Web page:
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Even as the aviation finance sector is gearing up for Covid-19 distrubance with aircraft market values and lease rental factors dropping due to weak demand for air transport, the pandemic’s long term impact is curently unclear, says Scope Ratings.

European credit rating agency also added that with the decrease of aircraft market values and lease rental factors, the aviation finance sector may see some disturbances.

According to Scope Ratings, a prolonged fall in the value of aircraft and leasing costs may help surviving airlines to acquire new aircraft. However, for airlines and aircraft lessors, the low aircraft values and lease rentals pose a burden.

Scope aviation finance analyst Helen Spro said: “Take the sale and lease back of unencumbered aircraft, which is one way that airlines can cope with some of the extra debt they have taken on to get through the crisis.

“The catch is that the level of financial benefit from a sale and lease back is directly correlated to the sales price the airlines can obtain for the aircraft.”

Lessors can only benefit in this situation if they are financially capable to undertake new acquisitions right now.

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By GlobalData

However, the demand for leasing new airlines will be reduced as the industry is expected to face a slump in air travel growth, with the assumption that world economic growth will recover slowly from the Covid-19 crisis.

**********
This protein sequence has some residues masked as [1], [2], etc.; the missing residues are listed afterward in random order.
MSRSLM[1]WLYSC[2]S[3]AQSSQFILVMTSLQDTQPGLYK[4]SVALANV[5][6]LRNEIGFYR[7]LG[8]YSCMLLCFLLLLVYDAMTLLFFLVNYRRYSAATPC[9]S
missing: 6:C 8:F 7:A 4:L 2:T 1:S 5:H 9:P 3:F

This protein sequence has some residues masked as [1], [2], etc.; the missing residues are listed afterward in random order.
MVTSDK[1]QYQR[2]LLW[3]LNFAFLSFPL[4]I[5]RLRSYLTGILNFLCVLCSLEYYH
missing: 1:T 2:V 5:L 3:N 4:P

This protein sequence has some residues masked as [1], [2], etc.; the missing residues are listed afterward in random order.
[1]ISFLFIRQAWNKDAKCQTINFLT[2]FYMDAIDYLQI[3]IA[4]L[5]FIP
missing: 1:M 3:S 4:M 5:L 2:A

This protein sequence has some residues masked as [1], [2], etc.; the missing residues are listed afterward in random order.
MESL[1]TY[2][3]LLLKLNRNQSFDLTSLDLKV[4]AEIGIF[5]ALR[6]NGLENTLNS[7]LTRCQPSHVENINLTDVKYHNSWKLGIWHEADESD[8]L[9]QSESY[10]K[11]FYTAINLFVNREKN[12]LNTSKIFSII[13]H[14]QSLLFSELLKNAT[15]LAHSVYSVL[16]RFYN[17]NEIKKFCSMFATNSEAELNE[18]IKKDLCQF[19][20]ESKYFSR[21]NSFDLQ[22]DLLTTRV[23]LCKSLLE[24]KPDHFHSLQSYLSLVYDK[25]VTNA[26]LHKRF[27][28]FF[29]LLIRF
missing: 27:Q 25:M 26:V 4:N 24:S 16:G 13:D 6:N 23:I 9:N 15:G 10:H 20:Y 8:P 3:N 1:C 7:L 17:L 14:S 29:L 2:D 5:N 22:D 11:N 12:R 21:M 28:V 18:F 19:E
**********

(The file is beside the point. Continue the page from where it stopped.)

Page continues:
The company stated that the importance of aircraft lessors has helped ‘distribute risk evenly’ in the aviation sector given the high residual value risk of a passenger jet is for airlines.

Spro added: “Avoiding this risk is one of the reasons airlines enter leasing contracts instead of owning their whole fleet, leaving lessors holding the residual value risk of the aircraft in their possession.

“If the crisis continues, many airlines are likely to use unencumbered aircraft to secure capital through sale-and-leaseback transactions. Considering a leasing contract is normally signed for between six and 12 years, the impact on the aviation market could be felt well into the next decade.”

There is still a lot of uncertainty regarding the aviation finance outlook.

Spro said: “Much depends on whether lenders and lessors remain willing to enter aircraft transactions without a strong rebound in demand for air travel, and the extent to which carriers retire planes from existing fleets.”

If the pandemic results in a high oversupply in the market, aircraft models may be retired and sold for parts.

Spro added: “This could, of course, lead to an even balance between aircraft being parted out and new lease contracts which would mean that the level of leased aircraft will remain similar to today’s in the future.”

However, if a large number of the fleets are parted out, the lessors will be affected. This will not provide new businesses to lessors, which will put them under pressure.